March: Zorn's Dreamers ensemble, what I have come to think of as his "such fun" outlet, came along with their own take on Book of Angels, "Ipos". It perhaps doesn't need to be said, but this is a delight from beginning to end. The music is constantly changing, but almost invariably the changes raise a smile. (If Dreamers sound like any other Zorn combo, it would be Naked City as they were on parts of the debut album and, most directly, on "Radio".) Anything with Marc Ribot on board is bound to be quality.

The Tzadik site lists not one but two Zorn releases for April. Which one is the Zorn of the Month Club entry? The first is Zorn and Fred Frith improvising in the studio. There is a side of John Zorn's work that I have to allow others to make sense of. In the absence of anything to grab onto I find this type of unstructured improv impossible to enjoy, and hence impossible to listen to. I know that's my bad.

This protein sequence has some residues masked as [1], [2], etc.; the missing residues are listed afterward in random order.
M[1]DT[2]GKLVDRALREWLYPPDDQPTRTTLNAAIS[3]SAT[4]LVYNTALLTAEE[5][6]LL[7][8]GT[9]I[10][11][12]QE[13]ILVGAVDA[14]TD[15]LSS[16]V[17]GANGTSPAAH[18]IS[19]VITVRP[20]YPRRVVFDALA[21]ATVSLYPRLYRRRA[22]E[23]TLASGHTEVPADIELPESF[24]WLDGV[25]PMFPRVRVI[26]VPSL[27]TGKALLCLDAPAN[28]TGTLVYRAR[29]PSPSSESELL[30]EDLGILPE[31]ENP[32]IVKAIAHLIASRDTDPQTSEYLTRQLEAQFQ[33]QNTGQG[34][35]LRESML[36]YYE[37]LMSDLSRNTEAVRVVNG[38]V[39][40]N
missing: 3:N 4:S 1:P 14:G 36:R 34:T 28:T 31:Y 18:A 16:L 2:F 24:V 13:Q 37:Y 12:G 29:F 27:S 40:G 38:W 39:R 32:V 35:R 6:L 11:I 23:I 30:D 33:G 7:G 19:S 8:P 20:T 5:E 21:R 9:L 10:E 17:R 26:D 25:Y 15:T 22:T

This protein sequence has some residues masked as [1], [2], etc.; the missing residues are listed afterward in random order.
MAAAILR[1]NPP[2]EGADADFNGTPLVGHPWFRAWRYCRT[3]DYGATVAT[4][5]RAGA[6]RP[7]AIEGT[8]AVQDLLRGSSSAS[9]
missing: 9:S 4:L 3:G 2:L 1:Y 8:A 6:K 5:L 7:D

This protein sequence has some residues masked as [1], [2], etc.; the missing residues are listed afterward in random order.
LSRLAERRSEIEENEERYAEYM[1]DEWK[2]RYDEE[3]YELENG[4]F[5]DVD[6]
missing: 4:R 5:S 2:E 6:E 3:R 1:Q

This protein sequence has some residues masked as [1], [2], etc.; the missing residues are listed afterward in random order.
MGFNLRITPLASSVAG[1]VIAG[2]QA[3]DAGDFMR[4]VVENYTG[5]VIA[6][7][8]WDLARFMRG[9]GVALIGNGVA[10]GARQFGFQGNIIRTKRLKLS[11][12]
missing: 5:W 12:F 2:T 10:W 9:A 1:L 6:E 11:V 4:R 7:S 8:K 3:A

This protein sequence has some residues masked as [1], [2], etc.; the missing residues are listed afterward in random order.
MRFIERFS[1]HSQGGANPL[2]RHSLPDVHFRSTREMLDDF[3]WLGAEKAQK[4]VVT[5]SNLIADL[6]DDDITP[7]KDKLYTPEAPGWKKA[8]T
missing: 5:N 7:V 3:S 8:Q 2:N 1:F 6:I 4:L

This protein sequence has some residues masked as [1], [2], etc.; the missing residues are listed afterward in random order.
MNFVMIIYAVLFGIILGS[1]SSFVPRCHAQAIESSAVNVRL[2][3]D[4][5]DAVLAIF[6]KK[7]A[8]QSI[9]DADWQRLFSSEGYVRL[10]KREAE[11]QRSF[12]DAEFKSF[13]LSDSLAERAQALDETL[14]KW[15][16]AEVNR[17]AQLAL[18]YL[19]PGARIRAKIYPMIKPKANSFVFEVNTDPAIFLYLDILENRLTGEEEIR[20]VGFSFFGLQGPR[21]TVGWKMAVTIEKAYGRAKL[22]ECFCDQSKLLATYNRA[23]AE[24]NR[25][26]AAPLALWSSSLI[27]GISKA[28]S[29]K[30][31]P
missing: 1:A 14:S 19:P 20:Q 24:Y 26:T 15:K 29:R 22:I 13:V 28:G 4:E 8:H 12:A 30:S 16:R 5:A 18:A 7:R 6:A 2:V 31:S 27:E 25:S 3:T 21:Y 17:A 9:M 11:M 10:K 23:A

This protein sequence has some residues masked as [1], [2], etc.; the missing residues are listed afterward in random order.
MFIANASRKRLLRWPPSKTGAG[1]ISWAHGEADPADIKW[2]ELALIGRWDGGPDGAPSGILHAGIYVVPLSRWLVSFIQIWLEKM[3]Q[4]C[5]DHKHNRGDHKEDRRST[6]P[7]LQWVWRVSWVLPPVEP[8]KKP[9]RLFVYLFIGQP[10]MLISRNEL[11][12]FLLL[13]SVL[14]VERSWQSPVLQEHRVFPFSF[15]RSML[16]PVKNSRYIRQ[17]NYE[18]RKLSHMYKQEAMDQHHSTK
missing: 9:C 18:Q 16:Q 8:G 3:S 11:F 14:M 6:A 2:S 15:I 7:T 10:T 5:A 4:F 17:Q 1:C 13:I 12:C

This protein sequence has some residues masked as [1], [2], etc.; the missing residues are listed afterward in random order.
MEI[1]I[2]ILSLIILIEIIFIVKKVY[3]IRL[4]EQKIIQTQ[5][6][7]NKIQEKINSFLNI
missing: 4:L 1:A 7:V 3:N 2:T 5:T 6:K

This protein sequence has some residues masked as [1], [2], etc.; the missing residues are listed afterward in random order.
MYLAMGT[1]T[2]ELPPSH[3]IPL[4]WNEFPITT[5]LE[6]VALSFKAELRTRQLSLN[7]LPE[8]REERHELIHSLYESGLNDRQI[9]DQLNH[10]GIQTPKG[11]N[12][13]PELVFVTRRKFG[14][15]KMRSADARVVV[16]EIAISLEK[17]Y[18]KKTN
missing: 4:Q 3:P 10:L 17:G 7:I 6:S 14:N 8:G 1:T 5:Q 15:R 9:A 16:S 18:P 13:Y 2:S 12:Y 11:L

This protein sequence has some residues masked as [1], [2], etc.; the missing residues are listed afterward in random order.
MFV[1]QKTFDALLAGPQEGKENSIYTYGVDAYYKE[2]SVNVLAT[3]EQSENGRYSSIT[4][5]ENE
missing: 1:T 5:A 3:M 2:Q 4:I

The other April release is another Book of Angels volume: number fifteen, "Baal". It is by two-thirds of the Jamie Saft Trio (responsible for the essential Book of Angels volume one, "Astaroth") with a different drummer, Kenny Wollesen -- another Zorn regular -- plus Ben Goldberg on clarinet. It promises to be very klezmer. I haven't heard it yet.

May has promised us one of Zorn's modern-composition pieces, from which I will probably keep my usual distance. I doubt that it's reached our shores yet.